Portage and St. James were advised that the four founding teams were proceeding to draw up a schedule to start play in October, and asked if they wanted to be included. They said no, as they had been assured by the Manitoba Amateur Hockey Association that an alternate league would be available for them to play in.
The four founding teams started play with a schedule of twenty-four games each. After a week of league play. St. James and Portage approached advising that it was apparent to them that the alternate league play suggested by the Manitoba Amateur Hockey Association was not going to materialize, and would we consider allowing them to join our league. A meeting was held which approved same and the schedule altered accordingly.
At about the same time, a group from Neepawa contacted the league regarding the possibility of our teams playing their Junior “B” team. They had a team and no one to play, other than area Intermediate Teams. A committee was struck who met with the Neepawa group in Portage La Prairie to see what arrangements could be made.
The Neepawa group was advised of that one of the points the league founders had in mind was to provide a league with little or no traveling. We realized that the majority of the league¢s players would be students, and we did not want to have them play games where they would not get home until late at night, having to get to classes the next morning,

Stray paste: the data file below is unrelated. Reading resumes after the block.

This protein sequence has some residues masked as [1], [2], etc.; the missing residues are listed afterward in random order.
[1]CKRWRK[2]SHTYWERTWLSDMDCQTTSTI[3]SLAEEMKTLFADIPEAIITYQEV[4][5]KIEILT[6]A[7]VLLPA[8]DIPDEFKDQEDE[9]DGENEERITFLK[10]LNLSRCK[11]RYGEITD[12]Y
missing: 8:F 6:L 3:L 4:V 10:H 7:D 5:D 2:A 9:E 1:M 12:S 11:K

The Neepawa group said that they were simply looking for games for their boys to play against other Junior “B” level teams and would we consider playing them in their rink on weekends? In the end, a deal was struck that saw each of our teams travel to Neepawa twice that winter, on a Friday or Saturday night to play one game. Neepawa would pay the cost of a charter bus for each trip and the games would count for points in our league standings, thus making sure our teams would take the games seriously and ice a full team. The Neepawa Exhibition season proved successful from our league¢s point of view, but cost prohibited its continuing past that season.
Over the winter, the Manitoba Amateur Hockey Association continued to contact us, asking if we could put our players on Canadian Amateur Hockey Association Cards and in turn select one of our teams to enter into the Manitoba Amateur Hockey association play-offs. They had a Rural Champion and wanted a city team to play-off against. This was done (players signed to CAHA cards) and Charleswood was selected to represent the league in the MAHA play downs. At the last moment the Manitoba Amateur Hockey Association ruled Charleswood ineligible and sent the St. James team.